Periodontal disease is very common and over 400 hundred million people worldwide are estimated to be suffering with diabetes and this is expected to rise to over 600 million by 2040. The majority of cases are type 2 diabetes mellitus (T2DM). A number of studies have demonstrated a link between diabetes and periodontal disease.
The aim of this study therefore, was to deter- mine whether baseline periodontitis associated with the subsequent development of T2DM in a cohort of diabetes-free 58–72-year-old men in Northern Ireland.
Participants were from a longitudinal cohort study of cardiovascular disease in Northern Ireland. Between 1991-4 2748 men were recruited representing around 5% of the 50–60-year-old men in the greater Belfast region. From 2001 to 2003, 2010 surviving men attended for re-screening with their date of attendance taken as the baseline. This study is based on 1400 (69.7%) dentate men who had a comprehensive periodontal examination between 2001-3. Of the remainder, 158 (7.8%) men were edentulous, 363 (18.1%) did not have a dental examination due to the lack of a dental examiner and 89 (4.4%) refused or had a medical condition that precluded periodontal probing. Patients with pre-existing diabetes at baseline were excluded by self-report verified by medical practitioner. Incident T2DM case in the first year were excluded to minimised undiagnosed baseline diabetes.
Parallel to periodontal examination medical, social and demographic information was collected by questionnaire and fasting blood samples were analysed for total cholesterol level and C-reactive protein (CRP). Periodontal examinations were carried out by calibrated dental hygienists.’Severe periodontitis”’required two or more interproximal sites with CAL ≥6 mm, not on the same tooth, and one or more interproximal sites with PPD ≥5 mm. “Moderate periodontitis” was defined as two or more interproximal sites with CAL ≥4 mm, not on the same tooth, or two or more interproximal sites with PPD ≥5 mm, not on the same tooth. For either case definition, at least two teeth must be present.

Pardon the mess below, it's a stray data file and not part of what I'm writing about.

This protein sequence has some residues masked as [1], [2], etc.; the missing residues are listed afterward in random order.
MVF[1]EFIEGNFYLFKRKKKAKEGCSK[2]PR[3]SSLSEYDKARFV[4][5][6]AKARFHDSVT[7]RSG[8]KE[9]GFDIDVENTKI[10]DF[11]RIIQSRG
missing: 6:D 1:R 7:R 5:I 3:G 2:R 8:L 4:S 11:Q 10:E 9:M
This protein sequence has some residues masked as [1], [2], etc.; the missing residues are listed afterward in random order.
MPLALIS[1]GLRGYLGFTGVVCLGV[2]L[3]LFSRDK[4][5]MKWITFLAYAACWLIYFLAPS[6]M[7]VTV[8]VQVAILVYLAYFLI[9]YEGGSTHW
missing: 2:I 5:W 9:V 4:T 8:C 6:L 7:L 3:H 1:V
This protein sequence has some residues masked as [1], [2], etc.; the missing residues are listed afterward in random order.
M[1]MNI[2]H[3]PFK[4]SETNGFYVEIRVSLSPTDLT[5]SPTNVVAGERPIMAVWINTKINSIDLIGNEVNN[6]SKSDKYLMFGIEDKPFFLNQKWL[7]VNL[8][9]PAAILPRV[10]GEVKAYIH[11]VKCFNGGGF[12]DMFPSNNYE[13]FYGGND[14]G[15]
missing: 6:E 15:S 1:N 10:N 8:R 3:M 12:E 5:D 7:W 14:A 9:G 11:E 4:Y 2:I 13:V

The men were followed up bi-annually by questionnaire, Medical practitioners were contacted for validation if diabetes diagnosis was reported or medication prescribed. A “time to diagnosis” was generated based on the date the participant was initially examined and their date of diabetes diagnosis.Cox’s proportional hazard models were used to estimate the effect of periodontitis on incident diabetes. Multivariable analysis included adjustment for various known confounders.
- 1331 men were followed up for an average of 7.8 years.
- 80 (6.0%) were diagnosed with T2DM
- 778 men (58.5%) were free from or had mild periodontitis;
- 282 men (21.2%) had moderate periodontitis
- 271 men (20.4%) had severe periodontitis.
- 113 men died
- 7.8% were lost to follow up.
- At baseline men with moderate/severe periodontitis had fewer teeth (p = 0.01), a higher median CRP (p = 0.02), were more likely to have smoking exposure (p < 0.001), a higher prevalence of hypertension (p < 0.05), more likely to be in a lower socio-economic status group (p < 0.01), have less years in education (p < 0.01) and more likely to attend the dentist “only when in trouble” (p < 0.01) than those with no/mild periodontitis.
- The unadjusted hazard ratio (HR) for incident type 2 diabetes in men with moderate/severe periodontitis versus those with mild/no periodontitis was 1.69 (95% CI 1.07– 2.67), p = 0.02. Adjusted hazard models are shown in table below:-
|Hazard ratio (HR)||(95% CI)|
|Model 1 ; adjusted for age, number of teeth, smoking status and toothbrushing frequency.||1.69||(1.06–2.68)|
|Model 2; Model 1+ adjustment for baseline BMI, cholesterol, history of atherosclerotic cardiovascular disease, history of hypertension||1.70||(1.07–2.71)|
|Model 3; Model 2+ adjustment for history of education years, dental attendance, marital status and socio-economic status.||1.68||(1.06–2.68)|
|Model 4; Model 3+ adjustment for baseline CRP||1.69||(1.06–2.69)|
The authors concluded
baseline moderate to severe periodontitis was an independent risk predictor of incident T2DM in a group of 58–72-year-old men in Northern Ireland. This relationship was independent of known confounders for incident T2DM, and could reflect a shared biological pathway between periodontitis and diabetes. Alternatively, periodontal disease may be an aetiological factor for T2DM. Further studies should be aimed at specifically addressing the issue of causality, and the mechanistic process regarding the potential impact of periodontitis on the disease process of diabetes.
This interesting cohort study provides some indication of an association between moderate to severe periodontitis and developing T2DM. The authors highlight several issues with the study. The lack of baseline fasting glucose to exclude undiagnosed diabetes cases which they have attempted to minimise by excluding case diagnosed in the first 12 months. Periodontal states was only assessed clinically at baseline and while notified and advised to seek treatment it is unknown any interventions were performed. Also while information on a number of potential confounders was collected the possibility of residual confounders or not taking into account other potential confounders should be noted.
Winning L, Patterson CC, Neville CE, Kee F, Linden GJ. Periodontitis and incident type 2 diabetes: a prospective cohort study. J Clin Periodontol. 2016 Dec 30. doi: 10.1111/jcpe.12691. [Epub ahead of print] PubMed PMID: 28036104.
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